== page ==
Sometimes people ask me if they should “go no comment” in their police interviews.

The big problem with this question is that you’re trying to figure it out for yourself, rather than asking the police station representative or duty solicitor, who has seen the police disclosure, to give you advice.

The reason you may be asking this question is because you just want to get being in the police station over with as quickly as possible – and you don’t understand what a big impact this interview can have on whether you are charged or ultimately are found not guilty at court.

There are so many pitfalls when talking to the police at interview. And the even bigger problem is that police station interview slip-ups can and will be used against you in court.

You might think that if you don’t say anything, you can’t slip up. But even that has potential to be used against you for failing to say something really important.

Other people just start talking and bury themselves, forgetting that it is for the Crown Prosecution Service to prove the case against you, rather than you protesting your innocence.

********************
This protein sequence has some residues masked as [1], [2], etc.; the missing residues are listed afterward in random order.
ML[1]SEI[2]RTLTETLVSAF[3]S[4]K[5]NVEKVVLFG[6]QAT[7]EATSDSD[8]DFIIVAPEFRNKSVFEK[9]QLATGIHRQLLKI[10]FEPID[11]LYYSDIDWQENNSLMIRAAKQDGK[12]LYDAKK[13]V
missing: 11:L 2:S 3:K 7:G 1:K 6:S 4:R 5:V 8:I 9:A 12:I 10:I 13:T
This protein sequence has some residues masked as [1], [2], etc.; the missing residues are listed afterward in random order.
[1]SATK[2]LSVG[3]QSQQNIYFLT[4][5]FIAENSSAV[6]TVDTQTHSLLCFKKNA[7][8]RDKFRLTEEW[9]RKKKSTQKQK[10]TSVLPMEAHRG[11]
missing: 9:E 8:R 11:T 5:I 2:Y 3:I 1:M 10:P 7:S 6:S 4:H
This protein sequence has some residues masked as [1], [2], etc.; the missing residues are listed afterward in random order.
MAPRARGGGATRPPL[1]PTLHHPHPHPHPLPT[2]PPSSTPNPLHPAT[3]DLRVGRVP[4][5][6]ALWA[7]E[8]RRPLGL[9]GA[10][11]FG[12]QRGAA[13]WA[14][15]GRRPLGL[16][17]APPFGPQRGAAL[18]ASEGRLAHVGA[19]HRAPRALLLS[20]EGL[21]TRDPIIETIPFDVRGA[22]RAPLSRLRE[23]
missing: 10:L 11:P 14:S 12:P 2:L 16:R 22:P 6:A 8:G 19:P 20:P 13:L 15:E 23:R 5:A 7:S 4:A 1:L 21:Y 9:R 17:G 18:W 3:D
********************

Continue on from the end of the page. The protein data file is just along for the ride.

What’s the police interview, “Caution”?

“You do not have to say anything. But it may harm your defence if you do not mention when questioned something which you later rely on in court. Anything you do say may be given in evidence”.

What’s an, “Adverse Inference”?

While the “Right to Silence” remains, it is open to the court to draw an inference from your silence if you don’t answer police questions. The issue for the Magistrates will be whether your failure to answer questions was reasonable (see s35 of the Criminal Justice and Public Order Act 1994).

You will have some choices to make. Will you choose to answer questions, offer a prepared statement, or will you say “no comment” to all questions asked?

How do I know what’s the right move for you?

I don’t, not until I see what hand you have been dealt.

My simple tip

Never got it alone in a police interview. If they have offered free legal advice, that means you need legal advice. Listen to the legal advice. That way, your choice will be the best decision possible in the circumstances.

What if it’s already gone wrong at your police interview?

Take advice. There may be a way for you to successfully argue that the interview should be ignored.